I definitely consider 10 years long term. I will say that the transition from all investments being in retirement advantaged accounts (401k, IRA, HSA, etc.) to liquid investing is a difficult one. For some reason, I've seen many speak to how maxing out their 401k, IRA, HSA, etc. was easy but once all of those were maxed each year and there was still money left over it's slightly harder to invest that next chunk. I can't really explain why, but I'd agree. That's why I'm eradicating our mortgage now vs. going into stocks. Once the mortgage is gone, I'll have no other option though but to start it on the liquid side too - I think there's just a psychological component to it.
    I completely agree!! It's so much easier when there's a relatively clear "formula" that most folks agree on. DH and I have had the never ending debate over throw a lot of extra money at the mortgage or invest. We can't really agree (he's in the camp of all debt is bad, pay it off as early as possible and I'm in the camp of our money is worth more invested wisely than the 4% interest we're paying on the mortgage). The result has been about 2 years of letting excess money accumulate without a real plan. We were able to divert some to maxing out our HSA (and investing rather than cashing out for claims) but we really need to make a decision. Over the past year we've slowly moved closer to the investment route vs. the mortgage payoff route, but as you can see, we haven't made an actual move yet!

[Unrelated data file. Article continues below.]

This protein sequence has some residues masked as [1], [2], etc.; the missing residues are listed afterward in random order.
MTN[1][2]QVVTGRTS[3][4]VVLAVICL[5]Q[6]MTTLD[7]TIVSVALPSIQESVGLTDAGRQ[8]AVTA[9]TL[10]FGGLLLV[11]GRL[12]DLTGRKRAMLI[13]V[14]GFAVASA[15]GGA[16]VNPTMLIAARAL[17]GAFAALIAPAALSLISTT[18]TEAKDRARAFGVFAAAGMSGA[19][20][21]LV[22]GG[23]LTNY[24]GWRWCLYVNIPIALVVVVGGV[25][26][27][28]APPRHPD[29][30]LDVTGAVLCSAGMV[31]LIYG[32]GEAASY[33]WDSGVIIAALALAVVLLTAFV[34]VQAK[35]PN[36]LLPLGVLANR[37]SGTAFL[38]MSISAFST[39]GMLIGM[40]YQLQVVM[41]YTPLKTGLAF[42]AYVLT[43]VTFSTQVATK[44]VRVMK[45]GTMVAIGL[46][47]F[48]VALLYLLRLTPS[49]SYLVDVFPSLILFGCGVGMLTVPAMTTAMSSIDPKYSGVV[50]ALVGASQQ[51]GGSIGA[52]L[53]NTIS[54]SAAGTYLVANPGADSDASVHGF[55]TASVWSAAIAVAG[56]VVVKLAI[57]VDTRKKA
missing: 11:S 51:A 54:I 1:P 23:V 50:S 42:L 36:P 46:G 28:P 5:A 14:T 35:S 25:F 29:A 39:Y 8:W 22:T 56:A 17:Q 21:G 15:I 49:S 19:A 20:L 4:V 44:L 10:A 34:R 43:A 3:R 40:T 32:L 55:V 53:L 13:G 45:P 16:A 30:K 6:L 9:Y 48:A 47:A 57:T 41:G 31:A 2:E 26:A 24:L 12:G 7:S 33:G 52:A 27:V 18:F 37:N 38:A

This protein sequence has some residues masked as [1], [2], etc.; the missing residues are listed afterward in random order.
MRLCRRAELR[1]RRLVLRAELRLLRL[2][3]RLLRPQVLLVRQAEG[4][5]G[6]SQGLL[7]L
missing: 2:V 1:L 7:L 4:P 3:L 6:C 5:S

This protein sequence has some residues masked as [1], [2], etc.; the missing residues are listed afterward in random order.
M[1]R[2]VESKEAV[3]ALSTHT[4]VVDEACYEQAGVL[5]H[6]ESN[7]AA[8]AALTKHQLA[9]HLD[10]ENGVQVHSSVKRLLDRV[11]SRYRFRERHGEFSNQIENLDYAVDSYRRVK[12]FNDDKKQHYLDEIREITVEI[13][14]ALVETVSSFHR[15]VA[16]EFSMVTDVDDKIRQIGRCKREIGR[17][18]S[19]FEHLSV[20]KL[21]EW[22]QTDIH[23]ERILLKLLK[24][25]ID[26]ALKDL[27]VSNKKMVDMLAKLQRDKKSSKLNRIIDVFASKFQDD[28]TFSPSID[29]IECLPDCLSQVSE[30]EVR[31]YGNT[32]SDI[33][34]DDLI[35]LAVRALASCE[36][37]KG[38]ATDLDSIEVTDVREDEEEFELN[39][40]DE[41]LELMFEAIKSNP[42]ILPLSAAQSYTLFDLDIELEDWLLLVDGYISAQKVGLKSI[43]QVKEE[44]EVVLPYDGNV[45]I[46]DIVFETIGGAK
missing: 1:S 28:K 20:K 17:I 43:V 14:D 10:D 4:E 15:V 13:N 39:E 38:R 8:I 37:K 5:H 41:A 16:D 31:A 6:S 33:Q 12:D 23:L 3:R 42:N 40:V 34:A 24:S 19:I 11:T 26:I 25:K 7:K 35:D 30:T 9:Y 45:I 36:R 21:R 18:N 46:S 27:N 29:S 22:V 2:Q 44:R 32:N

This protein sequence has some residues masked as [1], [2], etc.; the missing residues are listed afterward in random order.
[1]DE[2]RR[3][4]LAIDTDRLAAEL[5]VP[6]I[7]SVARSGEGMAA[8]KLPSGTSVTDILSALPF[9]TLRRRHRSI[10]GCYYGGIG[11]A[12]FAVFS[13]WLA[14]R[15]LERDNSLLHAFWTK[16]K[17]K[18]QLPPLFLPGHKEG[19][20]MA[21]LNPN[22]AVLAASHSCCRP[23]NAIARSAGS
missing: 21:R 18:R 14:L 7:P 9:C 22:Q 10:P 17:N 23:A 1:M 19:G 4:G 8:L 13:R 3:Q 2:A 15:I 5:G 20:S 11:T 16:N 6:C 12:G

So I think our plan will be start out with $10K in VTSAX (this will get admiral shares and the lowest expense ratios), throw an extra payment or two on our mortgage ($2-$4K), and perhaps look at another $10K in some type of bond (doing some reading up on I-Bonds at the moment, thank you @runwad and @georgina).

    Now to deal with the fun of adjusting my 401k to better diversify the amount that's sitting in company stock...
     

    bernina

    DIS Veteran
    Joined
    Jan 25, 2014
    Georgina, how long do you hold I Bonds?
    From my very quick read on the subject you must hold a minimum of a year, and you pay a penalty of 3 months interest if you redeem between years 1 and 5. So basically you hold 5 years to avoid any sort of penalty (although in an emergency the 3 months interest after year 1 isn't awful). So not a candidate for a true emergency fund, however with enough prior planning it could be a good longer term liquid fund (assuming you have something else to cover the first 1-5 years depending on your appetite for paying a small penalty).

    I bonds - unlike the more popular series EE bonds, you pay the full value up front. The interest rate is made up of 2 parts - a fixed interest rate good for the life of the bond, plus another variable rate based on inflation which is adjusted every 6 months. I think they currently are paying a little less than 2%. Federal tax will be due upon redemption, but not state tax.